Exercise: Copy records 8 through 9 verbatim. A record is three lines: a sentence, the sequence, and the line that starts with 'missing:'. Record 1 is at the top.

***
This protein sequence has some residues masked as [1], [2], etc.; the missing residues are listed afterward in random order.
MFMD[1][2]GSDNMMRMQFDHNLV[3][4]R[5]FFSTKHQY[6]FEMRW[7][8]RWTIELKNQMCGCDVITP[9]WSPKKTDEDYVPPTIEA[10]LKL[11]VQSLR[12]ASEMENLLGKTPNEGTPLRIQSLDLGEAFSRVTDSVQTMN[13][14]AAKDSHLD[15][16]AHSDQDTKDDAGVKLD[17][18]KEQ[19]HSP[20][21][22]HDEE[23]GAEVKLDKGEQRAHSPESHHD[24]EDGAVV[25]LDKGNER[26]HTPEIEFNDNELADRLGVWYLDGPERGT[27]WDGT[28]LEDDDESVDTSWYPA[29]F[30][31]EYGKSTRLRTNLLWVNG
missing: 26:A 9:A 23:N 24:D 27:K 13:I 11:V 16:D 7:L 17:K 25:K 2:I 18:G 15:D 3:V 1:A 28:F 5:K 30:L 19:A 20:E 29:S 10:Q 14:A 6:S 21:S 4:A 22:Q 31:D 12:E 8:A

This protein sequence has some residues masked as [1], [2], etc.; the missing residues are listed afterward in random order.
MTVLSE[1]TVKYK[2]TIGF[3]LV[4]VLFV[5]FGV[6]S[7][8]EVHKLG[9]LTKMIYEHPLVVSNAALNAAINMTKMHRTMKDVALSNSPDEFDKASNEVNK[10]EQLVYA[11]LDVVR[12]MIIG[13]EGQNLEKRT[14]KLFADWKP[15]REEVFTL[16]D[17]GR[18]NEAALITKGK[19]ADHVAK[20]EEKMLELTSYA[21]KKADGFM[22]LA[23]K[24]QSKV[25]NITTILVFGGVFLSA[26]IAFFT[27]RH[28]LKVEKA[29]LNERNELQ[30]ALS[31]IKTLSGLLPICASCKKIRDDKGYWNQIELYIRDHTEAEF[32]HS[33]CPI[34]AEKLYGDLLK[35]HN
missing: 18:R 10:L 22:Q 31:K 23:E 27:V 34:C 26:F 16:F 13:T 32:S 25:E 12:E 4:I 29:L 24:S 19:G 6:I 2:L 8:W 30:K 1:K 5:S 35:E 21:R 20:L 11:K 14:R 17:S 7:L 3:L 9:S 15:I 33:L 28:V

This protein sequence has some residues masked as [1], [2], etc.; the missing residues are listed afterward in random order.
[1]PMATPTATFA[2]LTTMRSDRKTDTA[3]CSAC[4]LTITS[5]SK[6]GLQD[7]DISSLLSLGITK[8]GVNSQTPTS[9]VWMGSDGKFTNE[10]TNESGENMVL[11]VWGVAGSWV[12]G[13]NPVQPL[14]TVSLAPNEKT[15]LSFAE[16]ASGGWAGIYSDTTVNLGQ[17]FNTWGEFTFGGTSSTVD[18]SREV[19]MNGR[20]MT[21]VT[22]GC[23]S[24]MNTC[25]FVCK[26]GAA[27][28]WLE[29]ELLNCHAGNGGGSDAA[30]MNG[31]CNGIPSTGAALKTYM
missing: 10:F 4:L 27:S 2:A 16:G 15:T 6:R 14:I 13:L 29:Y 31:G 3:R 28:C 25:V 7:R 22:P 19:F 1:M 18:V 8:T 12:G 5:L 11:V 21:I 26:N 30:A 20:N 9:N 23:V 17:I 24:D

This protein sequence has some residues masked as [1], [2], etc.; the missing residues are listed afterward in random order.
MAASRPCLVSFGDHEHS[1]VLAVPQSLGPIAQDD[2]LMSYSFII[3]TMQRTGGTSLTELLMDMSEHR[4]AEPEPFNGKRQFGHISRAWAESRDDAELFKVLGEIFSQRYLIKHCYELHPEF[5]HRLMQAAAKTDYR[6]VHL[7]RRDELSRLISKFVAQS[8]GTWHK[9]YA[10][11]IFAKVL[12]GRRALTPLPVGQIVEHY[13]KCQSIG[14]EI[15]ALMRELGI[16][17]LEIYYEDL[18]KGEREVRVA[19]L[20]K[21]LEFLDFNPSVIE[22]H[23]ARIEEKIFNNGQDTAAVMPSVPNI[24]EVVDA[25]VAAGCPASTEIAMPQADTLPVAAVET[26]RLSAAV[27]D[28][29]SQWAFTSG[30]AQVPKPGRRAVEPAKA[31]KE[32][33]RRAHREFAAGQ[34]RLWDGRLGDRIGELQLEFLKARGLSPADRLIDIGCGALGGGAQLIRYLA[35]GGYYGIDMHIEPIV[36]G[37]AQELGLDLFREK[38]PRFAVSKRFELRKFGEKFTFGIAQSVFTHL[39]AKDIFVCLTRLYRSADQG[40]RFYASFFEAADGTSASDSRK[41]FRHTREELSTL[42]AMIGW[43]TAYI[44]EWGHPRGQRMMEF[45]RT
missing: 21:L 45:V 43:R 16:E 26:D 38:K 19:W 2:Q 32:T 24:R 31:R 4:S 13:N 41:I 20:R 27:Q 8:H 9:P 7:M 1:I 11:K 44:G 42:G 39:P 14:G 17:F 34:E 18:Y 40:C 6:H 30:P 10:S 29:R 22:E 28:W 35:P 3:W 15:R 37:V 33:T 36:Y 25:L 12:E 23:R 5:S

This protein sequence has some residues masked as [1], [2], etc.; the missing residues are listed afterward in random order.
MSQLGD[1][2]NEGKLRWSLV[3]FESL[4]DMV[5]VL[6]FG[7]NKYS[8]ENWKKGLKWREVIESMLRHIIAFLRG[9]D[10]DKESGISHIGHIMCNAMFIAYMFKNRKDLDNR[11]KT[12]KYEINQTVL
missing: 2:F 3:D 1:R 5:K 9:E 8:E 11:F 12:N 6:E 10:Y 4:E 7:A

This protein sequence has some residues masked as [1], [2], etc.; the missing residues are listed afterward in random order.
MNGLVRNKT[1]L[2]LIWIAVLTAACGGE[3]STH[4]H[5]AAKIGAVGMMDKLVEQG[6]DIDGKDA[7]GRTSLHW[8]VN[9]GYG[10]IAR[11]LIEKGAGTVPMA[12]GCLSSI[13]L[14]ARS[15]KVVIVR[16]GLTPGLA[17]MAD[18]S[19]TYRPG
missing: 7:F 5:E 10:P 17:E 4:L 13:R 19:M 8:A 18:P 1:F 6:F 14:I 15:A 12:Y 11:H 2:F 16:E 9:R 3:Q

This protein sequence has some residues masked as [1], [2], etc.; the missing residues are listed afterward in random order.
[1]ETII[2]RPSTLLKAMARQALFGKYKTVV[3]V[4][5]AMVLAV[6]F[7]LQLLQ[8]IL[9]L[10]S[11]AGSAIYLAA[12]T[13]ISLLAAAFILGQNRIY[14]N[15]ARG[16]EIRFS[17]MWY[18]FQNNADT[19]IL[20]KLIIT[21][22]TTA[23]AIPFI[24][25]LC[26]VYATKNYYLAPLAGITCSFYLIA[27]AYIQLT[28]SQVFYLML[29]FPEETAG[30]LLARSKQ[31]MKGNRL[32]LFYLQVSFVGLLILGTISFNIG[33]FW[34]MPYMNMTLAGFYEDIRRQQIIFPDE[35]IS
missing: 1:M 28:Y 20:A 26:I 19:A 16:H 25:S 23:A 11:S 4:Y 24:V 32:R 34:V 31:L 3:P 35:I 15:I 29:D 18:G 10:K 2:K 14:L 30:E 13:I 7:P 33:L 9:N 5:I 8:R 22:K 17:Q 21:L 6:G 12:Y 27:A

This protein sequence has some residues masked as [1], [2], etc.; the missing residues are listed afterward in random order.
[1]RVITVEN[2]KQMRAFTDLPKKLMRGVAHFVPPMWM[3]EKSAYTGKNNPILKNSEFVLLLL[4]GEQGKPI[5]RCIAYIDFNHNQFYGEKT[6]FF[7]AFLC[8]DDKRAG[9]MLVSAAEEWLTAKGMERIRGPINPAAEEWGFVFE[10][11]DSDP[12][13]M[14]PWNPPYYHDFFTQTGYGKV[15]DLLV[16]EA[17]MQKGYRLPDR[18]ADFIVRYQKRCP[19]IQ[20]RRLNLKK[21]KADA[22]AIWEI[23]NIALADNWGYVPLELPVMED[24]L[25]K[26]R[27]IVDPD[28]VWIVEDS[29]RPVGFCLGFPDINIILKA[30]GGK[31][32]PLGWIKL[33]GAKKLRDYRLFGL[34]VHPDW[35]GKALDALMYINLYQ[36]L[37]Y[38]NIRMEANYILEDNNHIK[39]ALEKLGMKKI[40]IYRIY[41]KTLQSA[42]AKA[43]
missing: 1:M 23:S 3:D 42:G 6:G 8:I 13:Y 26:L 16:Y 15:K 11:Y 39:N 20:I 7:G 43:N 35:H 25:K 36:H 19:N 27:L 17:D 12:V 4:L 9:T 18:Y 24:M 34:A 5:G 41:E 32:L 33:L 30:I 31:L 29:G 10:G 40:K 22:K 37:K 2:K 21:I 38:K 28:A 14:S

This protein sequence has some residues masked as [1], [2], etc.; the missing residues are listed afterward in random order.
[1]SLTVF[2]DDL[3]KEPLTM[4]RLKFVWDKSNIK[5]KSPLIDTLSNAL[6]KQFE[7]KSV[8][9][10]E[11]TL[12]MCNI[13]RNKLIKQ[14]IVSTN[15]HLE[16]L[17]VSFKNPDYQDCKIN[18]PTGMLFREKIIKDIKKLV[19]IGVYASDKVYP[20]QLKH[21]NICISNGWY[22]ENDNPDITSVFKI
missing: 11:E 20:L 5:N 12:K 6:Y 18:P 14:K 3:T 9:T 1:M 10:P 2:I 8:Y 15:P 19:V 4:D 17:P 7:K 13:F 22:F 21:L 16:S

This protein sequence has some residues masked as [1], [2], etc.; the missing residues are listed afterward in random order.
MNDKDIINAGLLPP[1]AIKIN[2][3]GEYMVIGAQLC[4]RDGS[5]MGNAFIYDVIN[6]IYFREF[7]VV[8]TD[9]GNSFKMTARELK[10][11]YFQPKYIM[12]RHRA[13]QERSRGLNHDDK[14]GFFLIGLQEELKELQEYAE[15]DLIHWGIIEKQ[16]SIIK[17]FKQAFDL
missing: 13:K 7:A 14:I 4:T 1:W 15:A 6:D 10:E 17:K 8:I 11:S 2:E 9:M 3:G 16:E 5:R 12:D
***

This protein sequence has some residues masked as [1], [2], etc.; the missing residues are listed afterward in random order.
[1]RVITVEN[2]KQMRAFTDLPKKLMRGVAHFVPPMWM[3]EKSAYTGKNNPILKNSEFVLLLL[4]GEQGKPI[5]RCIAYIDFNHNQFYGEKT[6]FF[7]AFLC[8]DDKRAG[9]MLVSAAEEWLTAKGMERIRGPINPAAEEWGFVFE[10][11]DSDP[12][13]M[14]PWNPPYYHDFFTQTGYGKV[15]DLLV[16]EA[17]MQKGYRLPDR[18]ADFIVRYQKRCP[19]IQ[20]RRLNLKK[21]KADA[22]AIWEI[23]NIALADNWGYVPLELPVMED[24]L[25]K[26]R[27]IVDPD[28]VWIVEDS[29]RPVGFCLGFPDINIILKA[30]GGK[31][32]PLGWIKL[33]GAKKLRDYRLFGL[34]VHPDW[35]GKALDALMYINLYQ[36]L[37]Y[38]NIRMEANYILEDNNHIK[39]ALEKLGMKKI[40]IYRIY[41]KTLQSA[42]AKA[43]
missing: 1:M 23:S 3:D 42:G 6:G 8:I 13:Y 26:L 16:Y 15:K 11:Y 39:N 20:I 7:G 43:N 35:H 25:K 36:H 19:N 27:L 17:D 12:V 4:L 9:T 18:Y 24:M 34:A 5:G 41:E 32:L 33:L 30:I 31:L 29:G 10:G 40:K 22:K 37:K 2:K 21:I 38:K 28:A 14:S

This protein sequence has some residues masked as [1], [2], etc.; the missing residues are listed afterward in random order.
[1]SLTVF[2]DDL[3]KEPLTM[4]RLKFVWDKSNIK[5]KSPLIDTLSNAL[6]KQFE[7]KSV[8][9][10]E[11]TL[12]MCNI[13]RNKLIKQ[14]IVSTN[15]HLE[16]L[17]VSFKNPDYQDCKIN[18]PTGMLFREKIIKDIKKLV[19]IGVYASDKVYP[20]QLKH[21]NICISNGWY[22]ENDNPDITSVFKI
missing: 11:E 20:L 5:N 12:K 6:Y 18:P 14:K 3:T 9:T 1:M 10:P 2:I 8:Y 15:P 19:V 4:D 17:P 7:K 13:F 22:F 21:L 16:S